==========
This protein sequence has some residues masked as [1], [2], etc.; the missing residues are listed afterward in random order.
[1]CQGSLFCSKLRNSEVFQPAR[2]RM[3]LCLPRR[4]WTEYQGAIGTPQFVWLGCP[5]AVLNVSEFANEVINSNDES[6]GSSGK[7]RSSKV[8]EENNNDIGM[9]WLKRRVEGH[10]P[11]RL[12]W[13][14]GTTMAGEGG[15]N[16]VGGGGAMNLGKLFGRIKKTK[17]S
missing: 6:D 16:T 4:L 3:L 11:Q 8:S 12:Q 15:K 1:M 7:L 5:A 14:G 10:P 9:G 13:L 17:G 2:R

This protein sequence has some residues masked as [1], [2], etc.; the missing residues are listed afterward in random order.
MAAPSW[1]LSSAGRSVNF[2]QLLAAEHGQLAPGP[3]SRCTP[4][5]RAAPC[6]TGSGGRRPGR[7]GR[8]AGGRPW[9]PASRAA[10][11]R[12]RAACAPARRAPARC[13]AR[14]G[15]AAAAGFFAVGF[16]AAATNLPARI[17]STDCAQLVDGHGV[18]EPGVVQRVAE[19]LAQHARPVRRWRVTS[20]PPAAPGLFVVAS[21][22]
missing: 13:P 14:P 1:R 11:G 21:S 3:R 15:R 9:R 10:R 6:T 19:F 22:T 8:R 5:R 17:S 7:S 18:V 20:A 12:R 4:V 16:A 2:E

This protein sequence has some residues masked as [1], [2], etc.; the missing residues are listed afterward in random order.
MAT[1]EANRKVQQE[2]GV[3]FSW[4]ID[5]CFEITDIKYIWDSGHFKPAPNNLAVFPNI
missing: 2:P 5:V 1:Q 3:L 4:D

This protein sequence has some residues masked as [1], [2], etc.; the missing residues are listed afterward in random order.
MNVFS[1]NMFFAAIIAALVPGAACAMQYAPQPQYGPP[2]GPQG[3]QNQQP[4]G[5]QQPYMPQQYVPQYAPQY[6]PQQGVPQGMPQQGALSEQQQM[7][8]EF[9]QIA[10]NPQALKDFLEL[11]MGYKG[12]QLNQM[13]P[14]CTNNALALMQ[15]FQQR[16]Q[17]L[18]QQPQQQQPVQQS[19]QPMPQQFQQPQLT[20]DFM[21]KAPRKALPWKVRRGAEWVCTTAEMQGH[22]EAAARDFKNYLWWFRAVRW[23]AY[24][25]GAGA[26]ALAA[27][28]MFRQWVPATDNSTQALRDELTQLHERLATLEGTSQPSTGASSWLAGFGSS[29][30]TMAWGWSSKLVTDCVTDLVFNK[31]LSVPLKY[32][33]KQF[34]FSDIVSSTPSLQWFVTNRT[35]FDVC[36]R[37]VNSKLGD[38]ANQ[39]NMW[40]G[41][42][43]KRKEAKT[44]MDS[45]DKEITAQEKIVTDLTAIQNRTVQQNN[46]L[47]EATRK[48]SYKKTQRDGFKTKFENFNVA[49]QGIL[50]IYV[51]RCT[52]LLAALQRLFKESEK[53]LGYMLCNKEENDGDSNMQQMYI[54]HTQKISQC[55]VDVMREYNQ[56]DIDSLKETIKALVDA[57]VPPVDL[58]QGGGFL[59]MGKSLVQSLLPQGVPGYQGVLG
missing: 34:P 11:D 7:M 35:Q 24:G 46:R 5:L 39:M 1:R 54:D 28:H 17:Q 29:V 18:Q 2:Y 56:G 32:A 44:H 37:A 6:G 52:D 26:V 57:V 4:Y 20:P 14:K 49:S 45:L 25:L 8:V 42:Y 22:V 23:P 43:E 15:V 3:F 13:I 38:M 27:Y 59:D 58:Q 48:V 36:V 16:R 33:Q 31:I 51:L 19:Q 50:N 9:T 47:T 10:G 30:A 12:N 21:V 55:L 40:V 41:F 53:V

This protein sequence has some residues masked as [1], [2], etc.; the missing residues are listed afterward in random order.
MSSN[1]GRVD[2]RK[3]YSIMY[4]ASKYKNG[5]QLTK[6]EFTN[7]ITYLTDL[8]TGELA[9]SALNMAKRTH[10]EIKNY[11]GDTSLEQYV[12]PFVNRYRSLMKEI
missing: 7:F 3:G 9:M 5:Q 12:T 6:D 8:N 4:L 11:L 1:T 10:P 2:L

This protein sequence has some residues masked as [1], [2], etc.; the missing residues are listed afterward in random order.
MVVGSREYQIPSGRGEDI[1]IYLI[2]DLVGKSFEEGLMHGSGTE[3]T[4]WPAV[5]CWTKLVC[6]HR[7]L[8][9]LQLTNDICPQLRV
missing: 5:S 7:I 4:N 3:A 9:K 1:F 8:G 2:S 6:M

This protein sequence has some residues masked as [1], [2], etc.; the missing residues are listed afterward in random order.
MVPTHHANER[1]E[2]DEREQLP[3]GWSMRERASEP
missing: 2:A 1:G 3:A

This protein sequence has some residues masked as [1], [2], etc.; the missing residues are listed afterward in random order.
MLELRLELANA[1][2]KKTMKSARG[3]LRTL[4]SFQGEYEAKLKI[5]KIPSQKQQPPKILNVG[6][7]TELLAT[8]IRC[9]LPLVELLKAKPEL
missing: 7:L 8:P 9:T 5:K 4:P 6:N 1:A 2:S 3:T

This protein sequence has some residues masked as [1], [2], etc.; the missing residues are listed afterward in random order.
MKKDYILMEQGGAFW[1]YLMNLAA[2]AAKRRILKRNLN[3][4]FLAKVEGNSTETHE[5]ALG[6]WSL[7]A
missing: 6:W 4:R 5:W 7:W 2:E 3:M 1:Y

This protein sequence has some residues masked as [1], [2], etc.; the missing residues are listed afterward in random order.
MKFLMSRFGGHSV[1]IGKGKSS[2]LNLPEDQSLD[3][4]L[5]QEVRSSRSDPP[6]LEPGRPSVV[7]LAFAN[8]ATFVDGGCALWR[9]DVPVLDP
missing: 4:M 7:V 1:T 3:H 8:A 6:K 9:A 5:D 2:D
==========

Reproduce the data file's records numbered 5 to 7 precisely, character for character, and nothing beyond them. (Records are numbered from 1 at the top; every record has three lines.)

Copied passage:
This protein sequence has some residues masked as [1], [2], etc.; the missing residues are listed afterward in random order.
MSSN[1]GRVD[2]RK[3]YSIMY[4]ASKYKNG[5]QLTK[6]EFTN[7]ITYLTDL[8]TGELA[9]SALNMAKRTH[10]EIKNY[11]GDTSLEQYV[12]PFVNRYRSLMKEI
missing: 7:F 3:G 9:M 5:Q 12:T 6:D 8:N 4:L 11:L 1:T 10:P 2:L

This protein sequence has some residues masked as [1], [2], etc.; the missing residues are listed afterward in random order.
MVVGSREYQIPSGRGEDI[1]IYLI[2]DLVGKSFEEGLMHGSGTE[3]T[4]WPAV[5]CWTKLVC[6]HR[7]L[8][9]LQLTNDICPQLRV
missing: 5:S 7:I 4:N 3:A 9:K 1:F 8:G 2:S 6:M

This protein sequence has some residues masked as [1], [2], etc.; the missing residues are listed afterward in random order.
MVPTHHANER[1]E[2]DEREQLP[3]GWSMRERASEP
missing: 2:A 1:G 3:A